We’ve been in Hong Kong a month already. Everyday walking with thousands of people, stepping into the continuous stream of people walking the subways, onto trains, up escalators, down escalators, onto minibuses, endless endless people, keeping rhythmic pace, shoulder to shoulder. We have never done that before, been part of the workforce, everyday. We resisted for ages, trying to find a time with less people in transit, but it seems the work day starts and ends at any hour of the day, or does leisure just merge into work, whatever, the system is chokkers all the time and it is seamless and perfect and continuously in flow.
The school has been great. Yew Chung Secondary school in Kowloon Tong. Its leaders are visionary and poetic in their endeavors to find their mission in Education and somehow we have slipped into a system that we never thought would fit us. But here we are everyday doing our art work, undistracted by life, as the only thing to do when coming into the school is to do our art. We each have a project of an artwork to beautify the school and to allow the older students to come and talk with us if they want to learn something from us or to advise them on their art. Michael is starting a large mural in mosaic and I have started a ‘Harvest’ sculpture to be cast in bronze. We also will do a lecture in a couple of weeks to interested students and parents on the inspiration of art in life. It sounds wonderful and is wonderful, yet every night, after a full day of intense concentration, of doing our artwork and being part of the huge energy of Hong Kong, finds us almost pathetically bleating and limp with exhaustion. We love it.
We are staying out in Sai Kung in the New Territories. We were a little sorrowful at first, wanting to live in the mad mayhem of Mongkok or Kowloon or Jordon to get the true feel of Hong Kong, but now we are grateful for the space and to be in nature. We are on the sea with its myriad of little hilly islands and sampans and fishing boats. Sai Kung itself has a colourful waterfront, well touristed, with lots of fish restaurants featuring their catches in the big water tanks, awful really, (we are seriously vegetarian now), those poor old gropers, some of them 60 years or more old, stuck in tanks a little more than the size of their giant bodies waiting for the end to their misery. Last Saturday, we meandered through the old streets out the back of Sai Kung and found a bounty of interesting little hardware shops and massage places and small eateries that satisfied our yen for local life. The waterfront was packed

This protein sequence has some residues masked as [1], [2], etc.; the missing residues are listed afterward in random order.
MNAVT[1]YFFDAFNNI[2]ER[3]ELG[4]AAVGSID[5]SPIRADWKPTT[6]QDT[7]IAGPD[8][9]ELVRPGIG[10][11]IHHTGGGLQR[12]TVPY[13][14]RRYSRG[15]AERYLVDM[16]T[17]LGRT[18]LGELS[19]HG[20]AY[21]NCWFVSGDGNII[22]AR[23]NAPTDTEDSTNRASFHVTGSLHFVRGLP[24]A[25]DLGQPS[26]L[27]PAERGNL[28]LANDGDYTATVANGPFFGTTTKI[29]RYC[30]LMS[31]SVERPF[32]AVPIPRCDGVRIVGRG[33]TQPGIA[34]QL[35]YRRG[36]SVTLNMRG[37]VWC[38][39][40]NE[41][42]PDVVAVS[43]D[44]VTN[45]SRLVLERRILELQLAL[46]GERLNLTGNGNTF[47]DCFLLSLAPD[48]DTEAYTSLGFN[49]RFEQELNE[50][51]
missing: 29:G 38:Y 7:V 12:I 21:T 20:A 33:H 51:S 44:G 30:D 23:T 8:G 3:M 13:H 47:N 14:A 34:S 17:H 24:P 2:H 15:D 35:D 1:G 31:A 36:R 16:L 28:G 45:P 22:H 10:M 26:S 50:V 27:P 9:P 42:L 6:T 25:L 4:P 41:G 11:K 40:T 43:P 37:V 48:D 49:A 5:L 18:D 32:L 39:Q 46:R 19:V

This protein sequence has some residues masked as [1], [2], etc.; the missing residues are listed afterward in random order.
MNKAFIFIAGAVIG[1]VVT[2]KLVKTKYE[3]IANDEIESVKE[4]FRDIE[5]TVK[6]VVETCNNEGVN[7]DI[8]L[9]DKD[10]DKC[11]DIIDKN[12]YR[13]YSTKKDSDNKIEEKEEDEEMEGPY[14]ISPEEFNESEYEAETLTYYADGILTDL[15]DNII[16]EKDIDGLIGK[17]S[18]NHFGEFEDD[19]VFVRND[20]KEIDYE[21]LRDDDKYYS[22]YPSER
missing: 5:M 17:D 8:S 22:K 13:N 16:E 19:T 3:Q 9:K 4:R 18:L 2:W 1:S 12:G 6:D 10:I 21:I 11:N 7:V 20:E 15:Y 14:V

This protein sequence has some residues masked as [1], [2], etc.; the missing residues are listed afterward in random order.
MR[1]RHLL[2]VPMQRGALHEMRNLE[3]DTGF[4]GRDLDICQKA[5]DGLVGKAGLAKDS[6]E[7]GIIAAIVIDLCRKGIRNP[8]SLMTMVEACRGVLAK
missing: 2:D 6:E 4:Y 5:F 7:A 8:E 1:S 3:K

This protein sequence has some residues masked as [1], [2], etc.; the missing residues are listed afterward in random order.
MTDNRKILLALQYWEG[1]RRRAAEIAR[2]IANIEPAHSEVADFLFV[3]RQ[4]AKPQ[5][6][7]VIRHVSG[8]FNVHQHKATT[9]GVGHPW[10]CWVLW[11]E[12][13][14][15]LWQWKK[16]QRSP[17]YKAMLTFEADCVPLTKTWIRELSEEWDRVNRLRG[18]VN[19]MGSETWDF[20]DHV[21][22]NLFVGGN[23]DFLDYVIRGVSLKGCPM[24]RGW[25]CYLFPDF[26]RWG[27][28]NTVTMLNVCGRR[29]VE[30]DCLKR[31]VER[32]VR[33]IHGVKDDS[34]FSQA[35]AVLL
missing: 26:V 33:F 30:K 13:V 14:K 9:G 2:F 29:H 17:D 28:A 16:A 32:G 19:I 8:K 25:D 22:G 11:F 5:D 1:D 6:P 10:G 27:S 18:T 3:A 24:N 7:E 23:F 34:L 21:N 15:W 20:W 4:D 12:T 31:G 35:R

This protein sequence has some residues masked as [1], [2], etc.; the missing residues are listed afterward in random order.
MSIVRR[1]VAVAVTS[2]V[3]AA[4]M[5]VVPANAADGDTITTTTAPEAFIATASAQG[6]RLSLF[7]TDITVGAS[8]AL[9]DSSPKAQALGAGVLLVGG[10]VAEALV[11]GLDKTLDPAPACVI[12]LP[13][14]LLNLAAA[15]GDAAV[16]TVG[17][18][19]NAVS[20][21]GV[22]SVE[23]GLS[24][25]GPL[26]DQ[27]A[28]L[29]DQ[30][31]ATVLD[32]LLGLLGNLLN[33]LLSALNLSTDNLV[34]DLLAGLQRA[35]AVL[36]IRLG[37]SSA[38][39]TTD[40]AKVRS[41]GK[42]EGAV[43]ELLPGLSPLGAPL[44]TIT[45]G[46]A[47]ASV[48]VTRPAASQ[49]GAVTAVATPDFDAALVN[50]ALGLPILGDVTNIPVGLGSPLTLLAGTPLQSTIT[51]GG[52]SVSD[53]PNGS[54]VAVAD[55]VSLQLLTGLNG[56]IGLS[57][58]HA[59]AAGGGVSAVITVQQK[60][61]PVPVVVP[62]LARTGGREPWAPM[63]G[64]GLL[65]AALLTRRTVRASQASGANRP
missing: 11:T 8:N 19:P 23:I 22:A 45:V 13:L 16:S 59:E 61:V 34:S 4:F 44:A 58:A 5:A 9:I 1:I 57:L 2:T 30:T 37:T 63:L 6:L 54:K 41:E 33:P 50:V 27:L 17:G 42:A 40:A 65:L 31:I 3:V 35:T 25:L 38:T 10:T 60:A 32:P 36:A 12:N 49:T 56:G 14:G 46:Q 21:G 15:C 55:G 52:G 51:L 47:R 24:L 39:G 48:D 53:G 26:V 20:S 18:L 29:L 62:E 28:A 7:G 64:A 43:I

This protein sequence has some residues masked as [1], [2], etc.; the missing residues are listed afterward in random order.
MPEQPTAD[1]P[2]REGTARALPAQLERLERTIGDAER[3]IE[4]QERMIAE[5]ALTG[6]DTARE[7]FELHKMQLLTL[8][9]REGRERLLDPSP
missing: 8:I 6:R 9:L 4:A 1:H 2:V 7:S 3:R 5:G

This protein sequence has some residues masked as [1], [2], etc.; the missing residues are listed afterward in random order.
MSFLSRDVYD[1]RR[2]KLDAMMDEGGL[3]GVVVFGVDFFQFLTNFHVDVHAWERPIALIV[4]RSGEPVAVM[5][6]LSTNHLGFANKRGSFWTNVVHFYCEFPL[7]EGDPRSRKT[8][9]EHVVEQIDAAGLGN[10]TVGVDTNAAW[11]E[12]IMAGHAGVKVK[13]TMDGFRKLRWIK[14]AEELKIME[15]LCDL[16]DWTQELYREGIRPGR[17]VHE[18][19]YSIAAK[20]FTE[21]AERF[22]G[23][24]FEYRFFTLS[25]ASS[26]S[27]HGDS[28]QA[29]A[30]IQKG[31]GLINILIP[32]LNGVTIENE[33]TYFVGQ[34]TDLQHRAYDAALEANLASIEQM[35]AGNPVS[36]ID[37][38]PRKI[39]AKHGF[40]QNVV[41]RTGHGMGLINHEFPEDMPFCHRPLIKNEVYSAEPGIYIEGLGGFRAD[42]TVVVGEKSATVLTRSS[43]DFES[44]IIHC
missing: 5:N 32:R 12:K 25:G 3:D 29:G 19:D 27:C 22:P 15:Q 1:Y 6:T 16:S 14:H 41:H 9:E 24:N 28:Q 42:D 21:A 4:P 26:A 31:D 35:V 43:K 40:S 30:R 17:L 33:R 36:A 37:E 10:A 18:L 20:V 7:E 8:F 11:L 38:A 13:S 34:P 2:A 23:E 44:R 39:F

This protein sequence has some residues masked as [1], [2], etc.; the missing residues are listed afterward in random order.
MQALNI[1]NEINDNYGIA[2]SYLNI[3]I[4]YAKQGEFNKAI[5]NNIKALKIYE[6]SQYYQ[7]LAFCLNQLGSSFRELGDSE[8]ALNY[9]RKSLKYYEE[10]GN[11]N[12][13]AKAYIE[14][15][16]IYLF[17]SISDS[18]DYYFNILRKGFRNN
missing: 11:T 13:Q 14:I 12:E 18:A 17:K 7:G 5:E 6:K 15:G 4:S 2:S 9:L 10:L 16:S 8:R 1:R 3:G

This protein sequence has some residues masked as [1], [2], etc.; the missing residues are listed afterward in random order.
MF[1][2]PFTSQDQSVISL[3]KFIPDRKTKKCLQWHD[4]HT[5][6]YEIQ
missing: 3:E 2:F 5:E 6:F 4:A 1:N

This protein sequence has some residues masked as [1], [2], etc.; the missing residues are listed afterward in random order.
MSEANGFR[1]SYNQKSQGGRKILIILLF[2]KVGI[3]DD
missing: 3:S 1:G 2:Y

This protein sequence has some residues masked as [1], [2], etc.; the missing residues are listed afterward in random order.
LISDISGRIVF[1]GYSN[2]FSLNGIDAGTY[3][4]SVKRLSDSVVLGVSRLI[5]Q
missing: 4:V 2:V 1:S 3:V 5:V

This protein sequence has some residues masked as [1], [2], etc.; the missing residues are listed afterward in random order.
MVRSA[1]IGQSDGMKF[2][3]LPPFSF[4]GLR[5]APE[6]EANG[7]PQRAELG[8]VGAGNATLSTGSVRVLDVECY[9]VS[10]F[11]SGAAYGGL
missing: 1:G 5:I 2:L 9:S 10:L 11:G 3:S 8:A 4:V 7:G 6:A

with local people too, buying fish directly from the fishermen in the boats below the pier, and on the promenade, people with their weird dogs decorated in ridiculous tutus and strange hairdos were being showcased with all their pretty little tricks for an avid audience. We have yet to discover the lovely beaches here and the great walks up into the hills surrounding the town and the boat trips out to the islands. So far, we have been busy! Hong Kong is very, very busy! We are always doing something, meeting someone for lunch or dinner or an exhibition opening. And everyone we have met is open and giving. No one is threatened by the newcomer, everyone wants your name and your card in case you are the opportunity they are looking for. Its an amazing place. It feels like the place of new beginnings, where everything is a possibility and anything can happen.
Every now and again, word comes to us from our friends in Bagni di Lucca that the whispers of spring are bringing glorious days and new growth and our hearts yearn for the colour and the richness of texture and age and art and eternal glorious vistas. We miss it enormously sometimes, but how lucky are we to have such a life, to be here in all this abundant energy and yet to also have Italy, and to come from Australia, the epitome of freedom. We have it all.
Reblogged this on artists Nunan Cartwright.